Pandemic accelerating demand for decentralised identity

Decentralised identity allows organisations to move individuals around different organisations, departments and sites and with minimum friction as quickly as possible, says Condatis CPO, Alasdair Murray

Posted 25 November 2021 by Christine Horton

The past 18 months have accelerated use cases for decentralised identity within public sector organisations.

That’s according to Alasdair Murray, chief product officer (CPO) at Condatis, who says that the Covid pandemic demanded that sectors like healthcare implement faster and more secure ways to issue and verify employee credentials.

“We’ve been working with the NHS, which at the start of Covid recognised that they were going to need to move staff around hospitals and between hospital trusts. The challenge is that it usually takes them seven days to administratively move a doctor or clinician between trusts. But the pandemic needed them to act a lot quicker than that.”

Murray says that decentralised identity allows organisations to put trusted data or credentials about someone in a digital wallet on a device that they take with them when they go to a new hospital or trust. These credentials are based on their identity, training, professional qualifications, or security clearance, for example.

The benefit of decentralised identity is that it puts the data in person’s hands – you don’t need to connect up different systems when they arrive at the new hospital. The information is verifiable, can be checked digitally and gets the individual onboarded to work as quickly as possible, with return on investment (RoI) based on both administrative time savings and risk mitigation.

“It proves that they’re a doctor and what qualifications or training they have, and it allows them to onboard them really quickly,” says Murray. “That enables you to move staff quite dynamically around a quite complicated structure with as minimum friction possible to accommodate the resourcing needs of different places, as quickly as possible.”

There are an increasing number of examples in the energy industry too, he says, where Condatis has been working with Sellafield on employee onboarding.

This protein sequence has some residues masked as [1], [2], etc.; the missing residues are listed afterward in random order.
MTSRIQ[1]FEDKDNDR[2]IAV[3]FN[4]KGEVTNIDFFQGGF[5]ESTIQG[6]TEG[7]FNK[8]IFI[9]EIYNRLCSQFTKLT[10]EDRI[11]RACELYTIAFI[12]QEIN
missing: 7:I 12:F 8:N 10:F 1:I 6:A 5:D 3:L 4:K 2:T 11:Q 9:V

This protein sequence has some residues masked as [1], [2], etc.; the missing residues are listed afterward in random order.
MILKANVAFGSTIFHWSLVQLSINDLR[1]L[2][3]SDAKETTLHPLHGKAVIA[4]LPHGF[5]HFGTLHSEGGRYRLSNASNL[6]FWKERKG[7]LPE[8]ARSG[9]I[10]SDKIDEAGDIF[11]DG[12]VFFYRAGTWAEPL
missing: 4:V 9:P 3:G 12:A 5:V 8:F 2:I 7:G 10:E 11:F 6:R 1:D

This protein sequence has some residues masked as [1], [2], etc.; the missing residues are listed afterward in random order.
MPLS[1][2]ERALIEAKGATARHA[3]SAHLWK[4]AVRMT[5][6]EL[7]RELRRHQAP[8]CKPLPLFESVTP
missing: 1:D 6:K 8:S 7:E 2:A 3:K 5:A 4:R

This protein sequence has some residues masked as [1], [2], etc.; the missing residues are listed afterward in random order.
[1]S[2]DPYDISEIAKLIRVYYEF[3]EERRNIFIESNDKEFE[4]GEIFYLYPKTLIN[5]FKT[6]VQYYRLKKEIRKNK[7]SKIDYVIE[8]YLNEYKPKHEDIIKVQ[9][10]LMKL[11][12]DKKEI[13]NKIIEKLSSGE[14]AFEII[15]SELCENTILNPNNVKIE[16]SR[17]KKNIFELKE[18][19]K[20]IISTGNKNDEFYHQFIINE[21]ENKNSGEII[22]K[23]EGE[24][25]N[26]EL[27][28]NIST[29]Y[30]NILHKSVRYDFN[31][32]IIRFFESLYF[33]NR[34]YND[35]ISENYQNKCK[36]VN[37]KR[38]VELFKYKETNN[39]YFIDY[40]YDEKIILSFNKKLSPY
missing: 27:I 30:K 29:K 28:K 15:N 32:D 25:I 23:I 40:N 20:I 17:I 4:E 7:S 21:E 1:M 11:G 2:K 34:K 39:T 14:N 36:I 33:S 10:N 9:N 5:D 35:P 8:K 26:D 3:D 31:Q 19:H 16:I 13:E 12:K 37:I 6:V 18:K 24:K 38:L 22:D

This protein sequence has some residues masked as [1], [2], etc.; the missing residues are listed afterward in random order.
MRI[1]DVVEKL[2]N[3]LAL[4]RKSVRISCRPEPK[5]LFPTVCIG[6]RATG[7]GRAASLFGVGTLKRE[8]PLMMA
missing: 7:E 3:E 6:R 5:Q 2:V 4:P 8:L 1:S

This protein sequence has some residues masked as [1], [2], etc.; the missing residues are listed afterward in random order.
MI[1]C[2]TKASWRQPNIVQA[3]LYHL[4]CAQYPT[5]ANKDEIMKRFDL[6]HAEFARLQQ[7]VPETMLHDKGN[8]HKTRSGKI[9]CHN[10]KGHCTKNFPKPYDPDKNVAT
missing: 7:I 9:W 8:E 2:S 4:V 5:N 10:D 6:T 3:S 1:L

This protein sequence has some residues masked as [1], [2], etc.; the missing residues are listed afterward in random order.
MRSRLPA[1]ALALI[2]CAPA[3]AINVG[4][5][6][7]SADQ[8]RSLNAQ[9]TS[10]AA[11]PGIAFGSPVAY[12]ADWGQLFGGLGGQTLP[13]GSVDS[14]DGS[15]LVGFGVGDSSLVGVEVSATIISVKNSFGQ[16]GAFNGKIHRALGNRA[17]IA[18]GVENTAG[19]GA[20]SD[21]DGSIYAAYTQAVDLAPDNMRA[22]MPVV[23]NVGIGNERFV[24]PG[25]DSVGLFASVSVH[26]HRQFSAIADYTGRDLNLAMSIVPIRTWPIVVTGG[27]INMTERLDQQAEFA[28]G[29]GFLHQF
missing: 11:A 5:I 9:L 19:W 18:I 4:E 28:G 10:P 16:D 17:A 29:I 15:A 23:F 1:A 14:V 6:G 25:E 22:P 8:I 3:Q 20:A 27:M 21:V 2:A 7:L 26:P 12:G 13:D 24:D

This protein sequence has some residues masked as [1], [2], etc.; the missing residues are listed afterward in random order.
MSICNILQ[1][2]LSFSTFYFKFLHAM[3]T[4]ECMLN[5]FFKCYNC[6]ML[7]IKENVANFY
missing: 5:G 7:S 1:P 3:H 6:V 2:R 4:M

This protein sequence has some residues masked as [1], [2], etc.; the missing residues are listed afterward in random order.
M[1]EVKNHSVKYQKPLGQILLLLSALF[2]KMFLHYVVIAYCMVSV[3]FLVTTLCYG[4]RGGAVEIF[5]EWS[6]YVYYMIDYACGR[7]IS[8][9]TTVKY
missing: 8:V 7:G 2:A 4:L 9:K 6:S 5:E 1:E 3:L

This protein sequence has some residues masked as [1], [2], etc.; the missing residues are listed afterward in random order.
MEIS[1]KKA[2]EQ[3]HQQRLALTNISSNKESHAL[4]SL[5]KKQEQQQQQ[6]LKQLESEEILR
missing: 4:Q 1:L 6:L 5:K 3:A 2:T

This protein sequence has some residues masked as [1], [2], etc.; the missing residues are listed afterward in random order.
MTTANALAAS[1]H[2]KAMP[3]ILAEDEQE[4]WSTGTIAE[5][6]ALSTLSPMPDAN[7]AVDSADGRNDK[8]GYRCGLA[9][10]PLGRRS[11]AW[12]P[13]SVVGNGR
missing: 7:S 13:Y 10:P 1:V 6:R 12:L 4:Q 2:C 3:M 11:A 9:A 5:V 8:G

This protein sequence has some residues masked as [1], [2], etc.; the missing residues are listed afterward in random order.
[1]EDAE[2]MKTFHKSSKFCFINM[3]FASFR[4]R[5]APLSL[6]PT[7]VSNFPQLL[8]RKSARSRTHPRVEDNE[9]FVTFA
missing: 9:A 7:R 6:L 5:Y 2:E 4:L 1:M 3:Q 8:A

“There are 17 nuclear sites around the UK and they have highly trained staff. How do you move them around? How do you prove who they are? How do you prove you know what training they have, or the jobs or roles that they can do when they appear somewhere else? That’s been a really powerful message.

“People have started to become more interested in the last 12 months – it’s that movement of people and proving things about themselves as they move around an organisation. Covid has really sharpened people’s minds in terms of how important it is, when your staff aren’t on site. It’s really helped to bring that that discussion forward.”

Forming trust frameworks

The solutions are also being applied within higher education, both for saving time to matriculate students, and making it is easier and quicker for graduates to show their qualifications upon graduation.

“An employer could say, ‘I want to check your check your qualifications’, and they can very quickly, digitally check them and make sure that they’re genuine and accurate,” says Murray.

As an organisation, Condatis works with government organisations such as Defra, DWP and the UK Hydrographic Office to secure their access to digital assets. It is also one of only four organisations globally working with Microsoft to implement decentralised identity using its verified potential solution which it is bringing to market.

Murray says Condatis is looking at the intelligence and experience it has picked up from all areas of identity. The Condatis Credential Gateway provides organisations with a SaaS-based solution that allows them to start issuing and verifying credentials in the easiest manner possible that they can integrate within their system.

“We’re packaging up everything that we’ve learned and wrapping it into a service that would allow somebody to issue credentials, easily verify them and start using them within their organisation,” says Murray.

“We really see distributed identity can be transformed in organisations, particularly around staff or student passporting. It gives them transparency about how their information is used, so you’re putting the power into their hands.

“The second part of it, especially in government, is forming those trust frameworks between government organisations, so you can say, Okay, I’ve got I’ve got an employee from hospital X and then moving to hospital Y. I trust that relationship I have with that other hospital to say, ‘if I see this digital information within their wallet, I know it’s true.’ For government that is forming that trust network, between departments, between organisations.”

Murray is talking about how decentralised identity is transforming digital journeys at the Think Digital Identity for Government virtual event on Thursday November 25.